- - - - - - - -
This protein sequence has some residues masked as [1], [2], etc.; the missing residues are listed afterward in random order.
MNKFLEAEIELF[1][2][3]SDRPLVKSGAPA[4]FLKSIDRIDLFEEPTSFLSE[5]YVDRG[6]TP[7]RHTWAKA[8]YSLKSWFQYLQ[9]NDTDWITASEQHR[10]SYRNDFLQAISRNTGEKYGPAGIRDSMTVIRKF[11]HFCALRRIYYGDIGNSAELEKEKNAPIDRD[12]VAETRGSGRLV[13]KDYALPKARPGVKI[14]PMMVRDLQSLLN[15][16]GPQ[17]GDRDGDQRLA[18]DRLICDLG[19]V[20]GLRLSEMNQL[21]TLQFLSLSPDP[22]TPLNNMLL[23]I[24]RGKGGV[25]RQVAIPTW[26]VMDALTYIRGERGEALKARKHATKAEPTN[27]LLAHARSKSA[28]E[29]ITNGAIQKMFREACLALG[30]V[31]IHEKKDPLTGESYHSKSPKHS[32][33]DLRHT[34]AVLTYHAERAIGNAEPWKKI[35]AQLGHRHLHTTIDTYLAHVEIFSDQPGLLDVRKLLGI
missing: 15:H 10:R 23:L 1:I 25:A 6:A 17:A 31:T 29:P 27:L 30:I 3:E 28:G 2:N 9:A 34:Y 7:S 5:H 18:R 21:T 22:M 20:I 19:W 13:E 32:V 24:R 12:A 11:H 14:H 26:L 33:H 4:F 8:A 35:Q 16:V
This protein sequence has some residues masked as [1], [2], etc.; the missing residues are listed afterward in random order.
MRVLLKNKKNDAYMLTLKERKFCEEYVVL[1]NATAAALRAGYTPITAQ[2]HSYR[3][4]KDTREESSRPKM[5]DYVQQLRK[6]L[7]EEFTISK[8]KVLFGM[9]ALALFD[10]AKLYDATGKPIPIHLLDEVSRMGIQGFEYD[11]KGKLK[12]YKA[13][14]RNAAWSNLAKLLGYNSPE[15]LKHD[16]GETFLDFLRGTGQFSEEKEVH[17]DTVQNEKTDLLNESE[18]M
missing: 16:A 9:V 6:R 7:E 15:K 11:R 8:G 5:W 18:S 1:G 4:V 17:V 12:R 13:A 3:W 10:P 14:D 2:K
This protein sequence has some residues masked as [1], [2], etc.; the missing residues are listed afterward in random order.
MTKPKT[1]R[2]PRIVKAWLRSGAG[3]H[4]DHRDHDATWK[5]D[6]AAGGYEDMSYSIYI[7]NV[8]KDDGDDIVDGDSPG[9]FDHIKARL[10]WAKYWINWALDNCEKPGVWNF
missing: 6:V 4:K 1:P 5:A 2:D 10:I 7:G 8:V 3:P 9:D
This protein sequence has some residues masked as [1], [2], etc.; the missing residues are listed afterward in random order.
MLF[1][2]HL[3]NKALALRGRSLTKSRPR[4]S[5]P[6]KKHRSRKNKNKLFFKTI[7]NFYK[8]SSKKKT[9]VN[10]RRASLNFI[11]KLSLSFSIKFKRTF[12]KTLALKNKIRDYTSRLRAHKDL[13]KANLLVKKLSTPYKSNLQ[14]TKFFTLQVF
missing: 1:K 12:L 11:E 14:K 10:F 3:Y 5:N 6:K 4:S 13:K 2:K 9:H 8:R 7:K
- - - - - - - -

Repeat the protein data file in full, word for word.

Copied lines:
This protein sequence has some residues masked as [1], [2], etc.; the missing residues are listed afterward in random order.
MNKFLEAEIELF[1][2][3]SDRPLVKSGAPA[4]FLKSIDRIDLFEEPTSFLSE[5]YVDRG[6]TP[7]RHTWAKA[8]YSLKSWFQYLQ[9]NDTDWITASEQHR[10]SYRNDFLQAISRNTGEKYGPAGIRDSMTVIRKF[11]HFCALRRIYYGDIGNSAELEKEKNAPIDRD[12]VAETRGSGRLV[13]KDYALPKARPGVKI[14]PMMVRDLQSLLN[15][16]GPQ[17]GDRDGDQRLA[18]DRLICDLG[19]V[20]GLRLSEMNQL[21]TLQFLSLSPDP[22]TPLNNMLL[23]I[24]RGKGGV[25]RQVAIPTW[26]VMDALTYIRGERGEALKARKHATKAEPTN[27]LLAHARSKSA[28]E[29]ITNGAIQKMFREACLALG[30]V[31]IHEKKDPLTGESYHSKSPKHS[32][33]DLRHT[34]AVLTYHAERAIGNAEPWKKI[35]AQLGHRHLHTTIDTYLAHVEIFSDQPGLLDVRKLLGI
missing: 15:H 10:R 23:L 1:I 25:A 6:A 17:A 31:T 29:P 27:L 30:I 3:E 28:G 2:N 9:A 34:Y 7:S 5:H 18:R 21:T 22:M 20:I 19:W 13:E 32:V 24:R 12:A 11:H 14:H 26:L 33:H 4:F 8:A 35:Q 16:V
This protein sequence has some residues masked as [1], [2], etc.; the missing residues are listed afterward in random order.
MRVLLKNKKNDAYMLTLKERKFCEEYVVL[1]NATAAALRAGYTPITAQ[2]HSYR[3][4]KDTREESSRPKM[5]DYVQQLRK[6]L[7]EEFTISK[8]KVLFGM[9]ALALFD[10]AKLYDATGKPIPIHLLDEVSRMGIQGFEYD[11]KGKLK[12]YKA[13][14]RNAAWSNLAKLLGYNSPE[15]LKHD[16]GETFLDFLRGTGQFSEEKEVH[17]DTVQNEKTDLLNESE[18]M
missing: 16:A 9:V 6:R 7:E 15:K 11:R 8:G 5:W 18:S 1:G 4:V 17:V 12:R 13:A 3:W 10:P 14:D 2:K
This protein sequence has some residues masked as [1], [2], etc.; the missing residues are listed afterward in random order.
MTKPKT[1]R[2]PRIVKAWLRSGAG[3]H[4]DHRDHDATWK[5]D[6]AAGGYEDMSYSIYI[7]NV[8]KDDGDDIVDGDSPG[9]FDHIKARL[10]WAKYWINWALDNCEKPGVWNF
missing: 6:V 4:K 1:P 5:A 2:D 10:I 7:G 8:V 3:P 9:D
This protein sequence has some residues masked as [1], [2], etc.; the missing residues are listed afterward in random order.
MLF[1][2]HL[3]NKALALRGRSLTKSRPR[4]S[5]P[6]KKHRSRKNKNKLFFKTI[7]NFYK[8]SSKKKT[9]VN[10]RRASLNFI[11]KLSLSFSIKFKRTF[12]KTLALKNKIRDYTSRLRAHKDL[13]KANLLVKKLSTPYKSNLQ[14]TKFFTLQVF
missing: 1:K 12:L 11:E 14:K 10:F 3:Y 5:N 6:K 4:S 13:K 2:K 9:H 8:R 7:K